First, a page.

HRD practitioners must be proficient in designing and conducting needs assessments prior to designing and developing the learning programs and training activities. There are four reasons for this: (1) to identify specific problem areas in the organization; (2) to identify specific learning deficiencies to serve as the bases of programs and activities; (3) to determine the bases of future learner evaluations; and (4) to determine the costs and benefits of the programs and activities in order to get organizational support.
PROGRAM DESIGN, DEVELOPMENT, AND EVALUATION
At the heart of all learning programs and training activities is their design, a blueprint from which to construct all learning in the organization. Without a properly designed program, learning will not be consistent, nor will desired results become evident. HRD practitioners wise enough to develop the competencies and skills they need will design and develop effective programs and activities and will be able to evaluate outcomes accurately.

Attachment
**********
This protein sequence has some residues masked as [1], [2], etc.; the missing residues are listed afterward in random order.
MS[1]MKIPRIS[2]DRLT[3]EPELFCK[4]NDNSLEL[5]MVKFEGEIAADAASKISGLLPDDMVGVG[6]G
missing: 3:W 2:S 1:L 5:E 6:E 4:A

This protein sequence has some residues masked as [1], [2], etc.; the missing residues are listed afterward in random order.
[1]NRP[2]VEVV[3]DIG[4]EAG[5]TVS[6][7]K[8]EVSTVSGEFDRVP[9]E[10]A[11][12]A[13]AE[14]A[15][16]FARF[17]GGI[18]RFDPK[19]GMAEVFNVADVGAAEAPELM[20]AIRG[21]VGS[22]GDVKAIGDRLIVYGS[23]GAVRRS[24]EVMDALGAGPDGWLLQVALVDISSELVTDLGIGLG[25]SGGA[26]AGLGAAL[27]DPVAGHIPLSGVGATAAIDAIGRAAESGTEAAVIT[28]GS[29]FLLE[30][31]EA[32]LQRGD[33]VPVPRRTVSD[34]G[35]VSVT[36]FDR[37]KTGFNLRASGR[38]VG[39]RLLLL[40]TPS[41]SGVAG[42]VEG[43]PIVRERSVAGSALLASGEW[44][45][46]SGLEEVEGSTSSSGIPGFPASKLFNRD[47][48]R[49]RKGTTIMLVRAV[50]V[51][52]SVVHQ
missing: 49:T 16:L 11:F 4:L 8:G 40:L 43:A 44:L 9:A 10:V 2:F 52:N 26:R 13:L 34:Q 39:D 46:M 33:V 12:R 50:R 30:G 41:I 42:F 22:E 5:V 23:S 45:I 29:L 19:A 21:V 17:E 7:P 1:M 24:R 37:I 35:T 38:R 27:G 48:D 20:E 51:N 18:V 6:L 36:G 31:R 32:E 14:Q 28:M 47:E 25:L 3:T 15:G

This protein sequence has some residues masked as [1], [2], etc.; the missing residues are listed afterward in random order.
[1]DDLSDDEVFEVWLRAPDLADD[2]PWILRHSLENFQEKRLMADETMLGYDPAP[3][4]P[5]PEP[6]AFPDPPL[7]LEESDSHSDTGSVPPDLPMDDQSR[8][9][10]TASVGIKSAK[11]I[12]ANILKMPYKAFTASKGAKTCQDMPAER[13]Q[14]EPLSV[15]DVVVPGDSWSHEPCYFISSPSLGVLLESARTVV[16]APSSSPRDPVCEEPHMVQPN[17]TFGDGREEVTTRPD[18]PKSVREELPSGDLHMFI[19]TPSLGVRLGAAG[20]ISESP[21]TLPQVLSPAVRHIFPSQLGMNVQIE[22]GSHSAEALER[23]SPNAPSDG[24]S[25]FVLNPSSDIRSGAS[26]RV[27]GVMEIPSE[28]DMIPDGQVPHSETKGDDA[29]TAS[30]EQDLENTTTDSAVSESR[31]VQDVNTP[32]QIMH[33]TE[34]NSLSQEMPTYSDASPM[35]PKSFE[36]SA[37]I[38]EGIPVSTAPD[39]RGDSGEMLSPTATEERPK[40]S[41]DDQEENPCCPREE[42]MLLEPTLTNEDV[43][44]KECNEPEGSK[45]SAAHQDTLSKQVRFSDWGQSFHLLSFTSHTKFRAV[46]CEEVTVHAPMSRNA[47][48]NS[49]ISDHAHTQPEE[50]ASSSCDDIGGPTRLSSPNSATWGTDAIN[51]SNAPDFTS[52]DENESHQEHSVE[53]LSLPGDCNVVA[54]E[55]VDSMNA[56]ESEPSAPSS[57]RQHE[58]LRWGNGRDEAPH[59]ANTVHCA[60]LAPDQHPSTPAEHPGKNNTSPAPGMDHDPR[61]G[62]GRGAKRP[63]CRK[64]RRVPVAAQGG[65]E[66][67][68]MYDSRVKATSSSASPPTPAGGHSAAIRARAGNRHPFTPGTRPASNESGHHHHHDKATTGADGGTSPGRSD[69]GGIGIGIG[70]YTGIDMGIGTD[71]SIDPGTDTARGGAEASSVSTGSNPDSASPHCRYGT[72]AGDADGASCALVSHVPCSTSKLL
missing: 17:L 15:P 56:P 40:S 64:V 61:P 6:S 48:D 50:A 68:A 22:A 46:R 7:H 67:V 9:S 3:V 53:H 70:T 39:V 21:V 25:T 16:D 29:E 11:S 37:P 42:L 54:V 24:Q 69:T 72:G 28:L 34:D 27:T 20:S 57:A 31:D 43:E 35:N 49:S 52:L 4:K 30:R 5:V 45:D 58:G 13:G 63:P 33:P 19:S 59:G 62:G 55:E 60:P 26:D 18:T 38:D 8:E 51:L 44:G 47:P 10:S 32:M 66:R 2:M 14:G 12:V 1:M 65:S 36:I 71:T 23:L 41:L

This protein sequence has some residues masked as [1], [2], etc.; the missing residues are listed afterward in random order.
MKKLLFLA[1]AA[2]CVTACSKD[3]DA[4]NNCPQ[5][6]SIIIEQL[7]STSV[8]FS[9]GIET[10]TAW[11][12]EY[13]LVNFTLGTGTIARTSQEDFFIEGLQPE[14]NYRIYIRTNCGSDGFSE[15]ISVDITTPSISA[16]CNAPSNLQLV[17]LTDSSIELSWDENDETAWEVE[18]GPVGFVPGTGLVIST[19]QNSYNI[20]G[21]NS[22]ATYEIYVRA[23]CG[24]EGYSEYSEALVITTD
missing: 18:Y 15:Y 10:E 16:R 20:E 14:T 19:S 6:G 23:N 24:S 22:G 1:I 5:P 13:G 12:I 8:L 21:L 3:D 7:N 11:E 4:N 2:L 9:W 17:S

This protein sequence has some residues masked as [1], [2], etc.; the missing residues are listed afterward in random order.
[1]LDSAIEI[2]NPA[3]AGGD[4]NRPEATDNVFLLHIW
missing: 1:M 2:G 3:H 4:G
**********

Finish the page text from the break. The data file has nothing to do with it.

MARKETING OF HRD PROGRAMS
Many HRD programs are severely reduced during financially difficult periods. Often they are eliminated altogether. HRD practitioners should therefore develop a clear understanding of and appreciation for marketing. By doing so they can improve the overall image of the program, the field, and its practitioners and help position HRD as a serious and vital component of the organization's strategic future.
COST BENEFIT ANALYSIS
Cost-benefit analysis is often used as a means of justification or evidence of impact. It provides upper management with information they understand and moves the evaluation of HRD effectiveness from qualitative to quantitative.
FACILITATION OF LEARNING
HRD practitioners need to develop teaching skills and an ability to facilitate learning in a variety of settings. They must also understand how adults learn and know how to evaluate learning and behavioral change.
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